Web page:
The climate and vegetation regions of the world
You have learnt that prevailing weather conditions form the climate of a particular place over a period of time (20 – 35 years). As the weather is unpredictable, we are not able to say for sure that it will rain in Cape Town on New Year’s Day, but we do know that Cape Town will normally be drier at this time of the year than in June. Climatic conditions over a long period of time have shown that Cape Town receives most of its rain during the winter.
When we study the features of the types of climate that prevail in places, it is clear that large areas experience the same average conditions and that a type of climatic region is therefore formed. Through the ages people have often been influenced by the climate when they must to decide where they want to settle. Large parts of the earth are either too cold, or dry or hot for people to live. The availability of sources also influences peoples’ choice of a place to live. That is why approximately six milliard people on earth occupy only 15% of the earth’s surface.
1. Factors that influence climate
- You have learnt in grade 5 that there are many factors that influence the climate of a region. We are now going to take a look at the factors that influence the worlds climate.
Latitude of a place
The hottest climates are usually in places closest to the Equator. The further we move from the Equator, the colder it becomes. At 12:00 the sun is directly overhead on the Equator. The rays of the sun are more concentrated and the temperatures rise higher. Further north and south the rays of the sun fall at an angle and are spread over a larger area by the earth’s rounded shape. That is why the sun’s rays are less concentrated and as a result the temperatures are cooler.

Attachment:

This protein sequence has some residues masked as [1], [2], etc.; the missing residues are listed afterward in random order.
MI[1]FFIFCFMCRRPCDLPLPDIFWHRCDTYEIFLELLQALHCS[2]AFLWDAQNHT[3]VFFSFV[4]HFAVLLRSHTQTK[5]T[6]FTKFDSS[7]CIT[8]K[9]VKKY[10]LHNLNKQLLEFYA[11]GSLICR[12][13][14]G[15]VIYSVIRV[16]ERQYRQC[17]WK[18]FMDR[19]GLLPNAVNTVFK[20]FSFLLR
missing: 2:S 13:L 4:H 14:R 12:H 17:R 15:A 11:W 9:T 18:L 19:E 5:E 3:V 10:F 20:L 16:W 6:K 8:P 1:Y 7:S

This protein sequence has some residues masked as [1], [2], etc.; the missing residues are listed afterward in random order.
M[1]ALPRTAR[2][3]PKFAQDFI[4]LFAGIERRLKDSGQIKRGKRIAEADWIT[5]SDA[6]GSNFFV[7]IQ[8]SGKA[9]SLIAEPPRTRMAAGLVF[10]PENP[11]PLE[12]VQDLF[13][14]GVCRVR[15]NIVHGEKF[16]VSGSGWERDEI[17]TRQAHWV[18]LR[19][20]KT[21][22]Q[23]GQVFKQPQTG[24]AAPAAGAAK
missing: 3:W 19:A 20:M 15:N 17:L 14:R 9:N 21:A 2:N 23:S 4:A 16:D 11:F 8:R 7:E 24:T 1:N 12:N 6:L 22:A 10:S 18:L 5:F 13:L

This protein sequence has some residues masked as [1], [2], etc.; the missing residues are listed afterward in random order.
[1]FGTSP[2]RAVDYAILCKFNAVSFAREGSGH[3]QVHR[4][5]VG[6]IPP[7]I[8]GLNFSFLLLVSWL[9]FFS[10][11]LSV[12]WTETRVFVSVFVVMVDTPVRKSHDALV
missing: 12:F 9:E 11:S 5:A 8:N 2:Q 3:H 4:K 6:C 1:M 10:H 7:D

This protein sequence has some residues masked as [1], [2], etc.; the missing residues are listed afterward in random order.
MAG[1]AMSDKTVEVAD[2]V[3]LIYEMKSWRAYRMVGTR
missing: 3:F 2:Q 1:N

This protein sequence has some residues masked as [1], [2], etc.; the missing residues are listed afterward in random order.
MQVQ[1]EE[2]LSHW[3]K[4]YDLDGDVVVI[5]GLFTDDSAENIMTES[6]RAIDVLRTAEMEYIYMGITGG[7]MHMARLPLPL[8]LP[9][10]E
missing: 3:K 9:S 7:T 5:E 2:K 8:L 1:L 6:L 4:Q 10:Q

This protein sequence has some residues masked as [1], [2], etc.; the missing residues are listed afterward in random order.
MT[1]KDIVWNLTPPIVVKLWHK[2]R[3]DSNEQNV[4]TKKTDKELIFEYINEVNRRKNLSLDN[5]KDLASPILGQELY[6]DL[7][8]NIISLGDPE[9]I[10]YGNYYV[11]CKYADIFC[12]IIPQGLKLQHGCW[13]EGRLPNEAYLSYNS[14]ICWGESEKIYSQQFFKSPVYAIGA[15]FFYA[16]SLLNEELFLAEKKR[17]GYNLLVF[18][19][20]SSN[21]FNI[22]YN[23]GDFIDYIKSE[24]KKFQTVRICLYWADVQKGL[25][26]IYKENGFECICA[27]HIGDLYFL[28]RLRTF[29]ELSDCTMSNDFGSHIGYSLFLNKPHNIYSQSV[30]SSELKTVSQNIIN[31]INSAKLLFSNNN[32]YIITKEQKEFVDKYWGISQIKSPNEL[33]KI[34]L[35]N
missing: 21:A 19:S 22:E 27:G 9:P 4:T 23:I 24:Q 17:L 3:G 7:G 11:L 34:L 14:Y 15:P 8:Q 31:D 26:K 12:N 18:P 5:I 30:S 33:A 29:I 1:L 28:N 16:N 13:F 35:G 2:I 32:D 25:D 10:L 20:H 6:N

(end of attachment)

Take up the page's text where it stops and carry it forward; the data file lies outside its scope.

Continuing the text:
At the equator the sun’s rays are almost directly overhead.
At the poles the sun islower on the horizon.
At the Equator high temperatures cause high evaporation, which causes a higher downpour.
Altitude above sea level
The earth absorbs the sun’s rays, converts them to heat and radiates them again. The closer we are to the source of radiation, the hotter it is, and the further we are from the source (e.g. on top of a mountain), the colder it becomes. We can experience the principle of radiation by holding our hands close to a fire (or heater) and then move them away gradually. It becomes colder the further we move away from the source.
It is always cold on top of high mountains. The highest mountain peaks on the earth are always covered with snow.
To find information in an atlas
[LO 1.2, 1.3]
Use your atlas to find out:
- the name and altitude of the highest mountain peak in South Africa;
- the latitude and longitude co-ordinates for Mount Kilimanjaro.
Influence of ocean currents/oceans
The temperatures of the oceans influence the land temperatures. Winds blow the hot or cold air above the hot or cold ocean towards the land and increase or reduce the land temperatures. There are also winds that blow north and southwards from the Polar Regions bringing cold air onto the land.
Water has a larger heat retention capacity than the land has. The water, however, takes longer to heat during the day. Therefore the land reaches higher day temperatures than the water. The sea then has a “cool” influence from the sea to the land. During the night the land cools down much faster than the water, which then causes a “warm” influence from the sea to the land.